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The iconography of social distancing around the world

elevator in Indonesia
Reuters/Antara Foto/Zabur Karuru
An elevator at a shopping mall in Indonesia.
Published Last updated This article is more than 2 years old.

Public health officials have recommended a distance of six feet between people, or approximately two meters, to reduce people’s chances of spreading the novel coronavirus. The measurement has become a potent expression of social distancing. While it’s not a guaranteed way to avoid contagion, for many people, six feet has come to feel like the difference between safety and peril.

Social distancing signs at a park in London.

Around the world, people have devised various ways to denote the prescribed social distancing protocol using chalk marks, tape, floor stickers, signs, furniture and other crafty means.

Graphic cues are useful because people are generally terrible at approximating distances, explains Wayne Hunt, a celebrated “wayfinding” designer whose company, Hunt Design, has developed highway signage systems across the US. (Wayfinding specialists or environmental graphic designers work with architects, city planners, and businesses to create effective directional infrastructure.)

Hunt observes that people who live in packed urban areas tend to underestimate density. This might partially explain why New York City’s 311 public service phone number is receiving thousands of complaints about the lack of social distancing each week. The opposite is true for those who live in places with more expansive thoroughfares, like parts of California. “People here are overcompensating,” says Hunt, who lives in Los Angeles. “Someone walking their dog will give you a 20-foot berth.”

Reuters/P Ravikumar
Social distancing chalk graffiti at a vegetable market in Chennai, India.
Reuters/Nick Pfosi
Traffic cones at polling station in Wisconsin.
Luiz Romero
A cafe cordones off customers in Milan’s Porta Venezia.

Hunt marvels at the ingenious ways people are communicating the social distancing measures in various places. “Everybody’s rising to the occasion with their own graphic language,” he observes “People solve problems intuitively. Professional designers give it a style and form, but it’s hard to beat what the store manager would do, for instance. I’m a big fan of the vernacular.”

Reuters/Akhtar Soomro
Lines in Karachi, Pakistan.
Reuters/Njeri Mwangi
Circles in Nairobi, Kenya.
Reuters/Nieri Mwangi
Occasional squares in Nairobi too.

But these graphic markers are only effective in certain environments like queues or waiting rooms, warns Hunt. “There is no diagrammatic or environmental signage solution for unstructured space where people move through in random ways,” such as in parks or playgrounds, he explains.

Reuters/Hannah McKay
Pavement markers in London’s Greenwich Park.
AP/Wong Maye
A banner in Brooklyn’s Prospect Park.

Elevators are particularly tricky. As one example from Thailand shows, it’s virtually impossible to observe social distancing in such tight spaces.

“My condo has signs inside the elevator suggesting that up to four people can ‘social distance’ as long as each person faces a corner,” Anna Marie Smith, an American expat based in Bangkok tells Quartz. “But the elevator is only big enough for four people to begin with. It’s not a very practical way to solve the problem of keeping people apart.”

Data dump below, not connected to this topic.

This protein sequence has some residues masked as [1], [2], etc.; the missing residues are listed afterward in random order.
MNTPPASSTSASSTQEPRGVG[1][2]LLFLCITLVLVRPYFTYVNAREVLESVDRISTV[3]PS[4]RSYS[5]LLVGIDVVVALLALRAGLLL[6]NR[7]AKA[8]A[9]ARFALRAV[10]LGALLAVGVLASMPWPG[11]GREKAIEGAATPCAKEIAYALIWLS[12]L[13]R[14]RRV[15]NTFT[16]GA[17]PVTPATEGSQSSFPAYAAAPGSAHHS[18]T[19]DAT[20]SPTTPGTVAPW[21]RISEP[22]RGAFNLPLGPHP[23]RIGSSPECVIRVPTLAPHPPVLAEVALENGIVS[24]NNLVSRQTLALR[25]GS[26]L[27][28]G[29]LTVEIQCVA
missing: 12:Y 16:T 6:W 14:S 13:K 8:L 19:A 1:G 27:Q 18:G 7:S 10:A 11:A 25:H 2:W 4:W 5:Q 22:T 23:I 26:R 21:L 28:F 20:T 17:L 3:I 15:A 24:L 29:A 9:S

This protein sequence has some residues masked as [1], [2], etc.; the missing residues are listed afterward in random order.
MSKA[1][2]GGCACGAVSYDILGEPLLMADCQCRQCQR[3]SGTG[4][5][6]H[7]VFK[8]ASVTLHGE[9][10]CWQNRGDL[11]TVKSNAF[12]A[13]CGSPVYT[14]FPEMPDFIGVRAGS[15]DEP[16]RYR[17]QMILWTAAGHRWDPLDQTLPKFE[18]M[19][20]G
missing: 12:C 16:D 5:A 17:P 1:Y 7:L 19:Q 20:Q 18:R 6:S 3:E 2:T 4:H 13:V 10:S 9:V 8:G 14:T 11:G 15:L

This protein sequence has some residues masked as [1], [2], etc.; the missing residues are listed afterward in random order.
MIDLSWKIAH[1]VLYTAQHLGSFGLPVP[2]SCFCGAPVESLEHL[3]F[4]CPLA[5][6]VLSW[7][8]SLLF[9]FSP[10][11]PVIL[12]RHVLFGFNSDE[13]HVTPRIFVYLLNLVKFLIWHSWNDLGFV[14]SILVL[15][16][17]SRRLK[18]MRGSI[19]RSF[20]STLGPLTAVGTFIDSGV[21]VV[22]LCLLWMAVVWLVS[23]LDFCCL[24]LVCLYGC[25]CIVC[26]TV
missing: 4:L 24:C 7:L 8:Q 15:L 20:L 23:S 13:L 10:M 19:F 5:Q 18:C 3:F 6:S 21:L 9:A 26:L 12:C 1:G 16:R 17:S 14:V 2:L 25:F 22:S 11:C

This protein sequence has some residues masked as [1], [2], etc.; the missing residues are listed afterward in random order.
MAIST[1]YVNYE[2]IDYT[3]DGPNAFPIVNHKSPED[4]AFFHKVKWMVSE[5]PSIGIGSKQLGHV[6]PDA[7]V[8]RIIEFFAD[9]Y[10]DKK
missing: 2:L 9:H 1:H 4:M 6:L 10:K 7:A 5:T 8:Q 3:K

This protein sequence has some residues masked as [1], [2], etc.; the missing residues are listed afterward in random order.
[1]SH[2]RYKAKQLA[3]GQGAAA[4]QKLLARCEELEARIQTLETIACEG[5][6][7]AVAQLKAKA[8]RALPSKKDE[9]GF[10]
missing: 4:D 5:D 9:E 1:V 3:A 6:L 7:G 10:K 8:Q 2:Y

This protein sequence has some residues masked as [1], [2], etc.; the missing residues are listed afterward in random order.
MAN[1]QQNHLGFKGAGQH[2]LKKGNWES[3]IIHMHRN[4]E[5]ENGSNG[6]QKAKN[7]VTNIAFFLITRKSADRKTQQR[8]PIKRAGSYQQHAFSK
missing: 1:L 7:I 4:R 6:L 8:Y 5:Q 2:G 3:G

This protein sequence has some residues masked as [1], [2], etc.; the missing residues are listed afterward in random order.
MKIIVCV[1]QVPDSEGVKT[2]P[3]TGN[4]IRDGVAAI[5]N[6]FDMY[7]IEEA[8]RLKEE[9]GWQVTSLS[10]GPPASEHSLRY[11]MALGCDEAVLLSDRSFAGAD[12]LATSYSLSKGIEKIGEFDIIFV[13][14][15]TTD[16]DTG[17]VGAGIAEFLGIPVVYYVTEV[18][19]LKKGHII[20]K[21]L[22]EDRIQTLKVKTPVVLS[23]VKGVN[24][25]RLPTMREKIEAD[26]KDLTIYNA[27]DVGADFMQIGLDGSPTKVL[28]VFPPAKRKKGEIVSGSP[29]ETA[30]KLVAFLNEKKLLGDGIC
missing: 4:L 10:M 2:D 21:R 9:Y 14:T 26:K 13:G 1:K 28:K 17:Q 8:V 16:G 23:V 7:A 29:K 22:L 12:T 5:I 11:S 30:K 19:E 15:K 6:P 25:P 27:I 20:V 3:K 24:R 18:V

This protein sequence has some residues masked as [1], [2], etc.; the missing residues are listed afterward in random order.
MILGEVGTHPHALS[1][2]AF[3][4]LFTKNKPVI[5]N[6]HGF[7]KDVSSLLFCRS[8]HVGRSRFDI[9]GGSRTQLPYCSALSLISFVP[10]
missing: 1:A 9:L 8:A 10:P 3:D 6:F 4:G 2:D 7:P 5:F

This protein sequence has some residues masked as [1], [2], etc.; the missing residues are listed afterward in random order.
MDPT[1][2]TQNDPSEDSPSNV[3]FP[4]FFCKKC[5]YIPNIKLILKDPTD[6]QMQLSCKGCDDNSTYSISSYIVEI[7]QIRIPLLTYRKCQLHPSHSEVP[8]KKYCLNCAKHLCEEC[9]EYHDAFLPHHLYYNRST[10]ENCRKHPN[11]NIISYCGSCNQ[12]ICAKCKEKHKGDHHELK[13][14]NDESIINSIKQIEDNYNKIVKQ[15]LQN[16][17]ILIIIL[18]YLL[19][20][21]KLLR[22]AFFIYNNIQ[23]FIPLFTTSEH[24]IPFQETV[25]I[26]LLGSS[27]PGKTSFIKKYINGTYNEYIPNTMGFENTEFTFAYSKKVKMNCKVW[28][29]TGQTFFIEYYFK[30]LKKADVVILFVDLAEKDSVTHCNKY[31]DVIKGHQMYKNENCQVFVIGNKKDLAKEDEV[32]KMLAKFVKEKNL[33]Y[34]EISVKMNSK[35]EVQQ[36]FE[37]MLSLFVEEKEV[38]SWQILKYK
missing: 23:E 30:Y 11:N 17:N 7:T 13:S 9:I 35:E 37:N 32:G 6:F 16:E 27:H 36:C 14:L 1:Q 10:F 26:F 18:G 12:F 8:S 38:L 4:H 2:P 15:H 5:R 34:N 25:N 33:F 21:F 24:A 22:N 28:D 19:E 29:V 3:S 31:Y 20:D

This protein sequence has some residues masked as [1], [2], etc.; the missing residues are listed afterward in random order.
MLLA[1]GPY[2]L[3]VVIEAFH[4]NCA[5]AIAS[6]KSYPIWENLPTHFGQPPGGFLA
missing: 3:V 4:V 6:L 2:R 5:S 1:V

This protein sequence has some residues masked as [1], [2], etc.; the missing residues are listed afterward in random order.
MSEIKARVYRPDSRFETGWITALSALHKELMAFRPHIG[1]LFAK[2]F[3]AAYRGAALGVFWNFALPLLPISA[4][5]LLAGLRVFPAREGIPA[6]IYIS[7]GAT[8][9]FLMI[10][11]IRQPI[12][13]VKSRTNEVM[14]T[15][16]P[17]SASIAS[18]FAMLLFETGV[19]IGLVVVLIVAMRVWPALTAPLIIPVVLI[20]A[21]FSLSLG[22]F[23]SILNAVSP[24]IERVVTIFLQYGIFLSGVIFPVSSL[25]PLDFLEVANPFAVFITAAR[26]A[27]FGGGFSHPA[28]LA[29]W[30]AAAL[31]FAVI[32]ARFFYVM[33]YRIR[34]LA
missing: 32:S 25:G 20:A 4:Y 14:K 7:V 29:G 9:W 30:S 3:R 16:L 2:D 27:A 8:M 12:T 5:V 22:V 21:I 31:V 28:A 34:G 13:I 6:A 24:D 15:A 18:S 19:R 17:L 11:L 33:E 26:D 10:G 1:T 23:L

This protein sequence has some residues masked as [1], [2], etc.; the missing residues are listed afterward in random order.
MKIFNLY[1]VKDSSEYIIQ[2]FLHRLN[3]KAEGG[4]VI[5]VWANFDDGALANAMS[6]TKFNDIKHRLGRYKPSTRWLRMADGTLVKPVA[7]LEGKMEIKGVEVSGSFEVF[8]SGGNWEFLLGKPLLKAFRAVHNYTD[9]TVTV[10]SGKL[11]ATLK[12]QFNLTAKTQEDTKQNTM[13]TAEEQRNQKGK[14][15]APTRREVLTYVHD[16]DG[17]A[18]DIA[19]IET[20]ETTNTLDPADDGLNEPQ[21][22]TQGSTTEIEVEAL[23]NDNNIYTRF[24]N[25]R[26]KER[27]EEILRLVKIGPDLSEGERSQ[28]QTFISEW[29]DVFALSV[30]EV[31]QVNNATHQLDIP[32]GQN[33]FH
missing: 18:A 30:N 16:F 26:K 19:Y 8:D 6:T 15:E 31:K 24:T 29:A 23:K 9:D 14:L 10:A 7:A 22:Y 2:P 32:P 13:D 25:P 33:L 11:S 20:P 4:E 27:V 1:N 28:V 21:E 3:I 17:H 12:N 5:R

“On the bright side, they have super-glued bottles of hand sanitizer inside each elevator. I guess that’s better than nothing.”

Courtesy of Anna Marie Smith
Elevator protocol in Bangkok, Thailand.

Some health agencies are offering familiar equivalents to help people comprehend the six-feet mandate. For example, a county in Florida with a healthy reptile population advises residents to keep “at least one large alligator between you and everyone.”

Reuters/Edward Su
A supermarket in Singapore.
Reuters/Hannah McKay
Floor stickers at a Tesco in London.

Our cultural background influences the way we perceive space too, as the anthropologist Edward T. Hall, discusses in the seminal 1966 book, The Hidden Dimension. Hall pioneered the field of proxemics, which studies how humans behave and feel in various spaces. He hypothesized that Germans generally require a bigger personal bubble than Americans and the Japanese embrace crowded spaces more than most Westerners, for instance.

Of course, these are sweeping stereotypes, which even Hall cautions against. His research, however, stresses the fact that collective traditions shape how populations compute their relationship with people and objects. 

Six feet is a somewhat arbitrary distance, explains Dr. Kenneth Tyler, chair of the department of neurology at the University of Colorado School of Medicine. “There’s no magic number. But the odds of breathing in infected, aerosolized particles drops as a function of distance from the person who is coughing or sneezing,” he explains in an interview with the hospital’s journal, UC Health.

Reuters/Steve Marcus
A painted grid in the parking lot of Cashman Center in Las Vegas, Nevada.

Hunt says city planners and architects will have to rethink what public spaces will look like after the threat of Covid-19 dissipates. “Will people self-space in most public arenas? Will movie theaters need to isolate pairs of seats, losing revenue on the others?” he muses. “What about places where spacing is impossible like airplanes, trains, intersections and dozens of others?”

When that time comes, they will have a trove of homegrown designs to build on.

Reuters/Davide Della Massara
Signs with the Covid virus in Vicenza, Italy.
Reuters/Challinee Thirasupa
A bus station in Thailand.
Reuters/Edgar Su
X-marks decommissioned urinals in Singapore.

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